The Ohio State University Wexner Medical Center Fall Prevention Clinic takes a holistic, multidisciplinary approach to assessing why patients are at risk for falls and fall-related injuries. Joseph Rosenthal, MD, MPH, a physiatrist at the Ohio State Wexner Medical Center, runs the clinic along with a physical therapist. The Fall Prevention Clinic treats patients of all ages, though Dr. Rosenthal notes that most patients are older adults.
“We work with every age group,” he says. “We often see patients who are younger and may have neurological conditions that put them at risk for falls.”
The clinic’s purpose is to spend time delving into the patient’s symptoms, home environment, medications, functional status and other factors to identify their unique fall risk factors.
“We take the time to look at each patient holistically to prevent future falls and not address just one fall they’ve told their treating physician about,” Dr. Rosenthal explains.
Fall prevention assessment
During each patient appointment, Dr. Rosenthal spends a significant amount of time asking questions, taking the patient’s health history and doing a thorough physical examination, while a physical therapist performs a functional evaluation to assess balance.
“We do this to identify risk factors for falls like dizziness, polypharmacy, improper use of devices, chronic pain, neuropathy, cognitive impairments and heart issues,” he says. “We identify as many risk factors as possible because patients rarely only have just one fall risk factor – they typically have multiple.”
Once the patient has had a complete assessment, Dr. Rosenthal tailors a customized treatment plan based on their specific needs. Treatment recommendations can include fall prevention education, home environment modifications, physical therapy, assistive devices, vitamin D supplementation and further testing to mitigate fall risks.
Patient education is a critical element of the Fall Prevention Clinic.
“Some patients don’t realize that they aren’t using their assistive devices properly, that certain medications put them at higher risk or that even their home environments can be a hazard for falling,” he says.
Factors that increase fall risk
Dr. Rosenthal emphasizes that the many risk factors fall into different categories. .
“If a patient goes to their primary care provider and says they’re having falls, the PCP may ask if they’re dizzy. If they say yes, they may refer them to a neurologist or start a medication. If they say no, they may refer them to physical therapy for balance. But the reality is, there is probably more than one reason for their falls. Physicians have time demands on their schedules and are often unable to spend as much time assessing patients as they would like.”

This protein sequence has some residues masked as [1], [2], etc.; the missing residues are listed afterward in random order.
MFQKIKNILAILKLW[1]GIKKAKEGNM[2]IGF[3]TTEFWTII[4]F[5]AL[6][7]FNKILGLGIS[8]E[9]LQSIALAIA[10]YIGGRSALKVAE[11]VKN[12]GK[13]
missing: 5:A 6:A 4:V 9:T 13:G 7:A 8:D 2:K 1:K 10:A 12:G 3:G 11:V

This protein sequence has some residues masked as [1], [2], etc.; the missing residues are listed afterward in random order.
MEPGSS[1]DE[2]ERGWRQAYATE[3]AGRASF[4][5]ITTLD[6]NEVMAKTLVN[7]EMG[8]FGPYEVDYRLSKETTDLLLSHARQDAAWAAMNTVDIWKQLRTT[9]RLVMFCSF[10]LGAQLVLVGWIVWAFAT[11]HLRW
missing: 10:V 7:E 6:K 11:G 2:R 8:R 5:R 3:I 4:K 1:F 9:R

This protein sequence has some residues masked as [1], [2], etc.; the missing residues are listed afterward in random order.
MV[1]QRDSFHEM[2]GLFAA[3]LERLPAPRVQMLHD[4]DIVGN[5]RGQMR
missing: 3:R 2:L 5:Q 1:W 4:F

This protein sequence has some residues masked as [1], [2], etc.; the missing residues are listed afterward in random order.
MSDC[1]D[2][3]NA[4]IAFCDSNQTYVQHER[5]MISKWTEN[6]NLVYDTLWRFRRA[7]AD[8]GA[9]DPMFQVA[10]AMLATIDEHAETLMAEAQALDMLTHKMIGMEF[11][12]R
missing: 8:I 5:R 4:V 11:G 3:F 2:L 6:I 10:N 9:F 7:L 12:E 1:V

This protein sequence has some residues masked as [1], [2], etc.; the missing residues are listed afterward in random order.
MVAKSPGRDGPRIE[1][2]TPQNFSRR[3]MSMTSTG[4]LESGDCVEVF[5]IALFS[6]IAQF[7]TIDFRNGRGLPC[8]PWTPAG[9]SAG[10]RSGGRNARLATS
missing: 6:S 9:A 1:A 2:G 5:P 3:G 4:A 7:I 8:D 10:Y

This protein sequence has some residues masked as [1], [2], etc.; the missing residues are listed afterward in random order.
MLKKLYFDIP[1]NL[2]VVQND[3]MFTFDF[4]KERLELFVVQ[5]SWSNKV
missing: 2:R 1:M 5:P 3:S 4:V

If Dr. Rosenthal suspects a neurological issue, he refers the patient to a neurologist. If he suspects a heart condition is increasing their fall risk, he makes a referral to a cardiologist.
He also prescribes assistive devices as needed.
“Some patients need specific assistive devices, like a walker instead of a cane, or perhaps are not using the device correctly,” he says.
The clinic also provides information to treating providers on which medications may be putting the patient at risk for falls. Medications like benzodiazepines, anticonvulsants, antidepressants, antipsychotics, opioids and sedatives-hypnotics can increase the risk of falls.
Additionally, mental health conditions can increase fall risk.
“Anxiety, depression and mental health issues are all risk factors for falling, so it’s important to identify the problem and work with their provider to address it,” says Dr. Rosenthal. “But many medications to treat mental health issues can increase the risk of falls. It’s a balancing act to manage mental health concerns without over-sedating the patient or causing side effects.”
Improving quality of life
The focus of physical medicine and rehabilitation, Dr. Rosenthal’s specialty, is to enhance mobility and improve quality of life. He says his patients often experience a significant boost in quality of life once they’re assessed for fall prevention.
“One patient who came to us lived in an independent senior living facility. She was falling frequently. Before coming to the clinic, the patient reported calling for help from the facility’s staff 50 times in a year,” Dr. Rosenthal says. “She went through the clinic and we referred her to physical therapy, prescribed the correct assistive devices, adjusted the devices specifically for her needs, and educated her on fall prevention and safe habits in her apartment. When we followed up with her, she had only had three falls in three months.”
He adds, “She was very fearful of falling before. After her assessment at the Fall Prevention Clinic, she said her quality of life improved significantly.”
Dr. Rosenthal says this feedback is what motivates and inspires his work.
“That’s the biggest reward,” he says.